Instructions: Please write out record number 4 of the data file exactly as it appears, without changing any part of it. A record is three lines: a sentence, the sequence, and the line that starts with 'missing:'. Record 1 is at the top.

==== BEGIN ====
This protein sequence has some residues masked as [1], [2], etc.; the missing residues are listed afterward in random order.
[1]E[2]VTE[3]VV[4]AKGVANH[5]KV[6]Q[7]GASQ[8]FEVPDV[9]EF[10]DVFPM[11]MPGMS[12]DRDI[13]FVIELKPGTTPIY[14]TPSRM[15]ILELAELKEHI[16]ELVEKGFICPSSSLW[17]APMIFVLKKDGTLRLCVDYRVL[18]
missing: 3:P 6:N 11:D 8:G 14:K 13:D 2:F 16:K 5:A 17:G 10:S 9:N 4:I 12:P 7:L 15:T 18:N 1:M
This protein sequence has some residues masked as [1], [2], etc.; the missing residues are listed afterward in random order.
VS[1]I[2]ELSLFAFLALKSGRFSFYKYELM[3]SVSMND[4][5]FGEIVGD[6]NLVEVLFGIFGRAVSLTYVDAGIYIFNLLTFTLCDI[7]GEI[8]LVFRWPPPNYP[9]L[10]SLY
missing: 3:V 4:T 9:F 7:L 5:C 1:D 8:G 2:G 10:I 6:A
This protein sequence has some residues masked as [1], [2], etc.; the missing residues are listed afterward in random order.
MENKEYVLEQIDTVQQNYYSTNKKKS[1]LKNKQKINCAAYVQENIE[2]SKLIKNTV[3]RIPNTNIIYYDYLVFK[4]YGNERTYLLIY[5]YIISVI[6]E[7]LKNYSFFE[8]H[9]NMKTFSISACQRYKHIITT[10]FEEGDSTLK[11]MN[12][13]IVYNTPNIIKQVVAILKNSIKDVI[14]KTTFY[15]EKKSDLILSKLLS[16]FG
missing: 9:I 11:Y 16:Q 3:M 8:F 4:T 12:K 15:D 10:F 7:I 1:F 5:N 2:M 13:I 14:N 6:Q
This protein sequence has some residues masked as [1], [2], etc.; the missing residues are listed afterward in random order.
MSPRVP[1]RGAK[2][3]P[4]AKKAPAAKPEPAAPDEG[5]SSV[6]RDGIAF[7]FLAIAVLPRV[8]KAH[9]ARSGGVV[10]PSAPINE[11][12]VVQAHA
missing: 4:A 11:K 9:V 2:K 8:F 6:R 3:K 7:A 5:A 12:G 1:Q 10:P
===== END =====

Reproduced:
This protein sequence has some residues masked as [1], [2], etc.; the missing residues are listed afterward in random order.
MSPRVP[1]RGAK[2][3]P[4]AKKAPAAKPEPAAPDEG[5]SSV[6]RDGIAF[7]FLAIAVLPRV[8]KAH[9]ARSGGVV[10]PSAPINE[11][12]VVQAHA
missing: 4:A 11:K 9:V 2:K 8:F 6:R 3:K 7:A 5:A 12:G 1:Q 10:P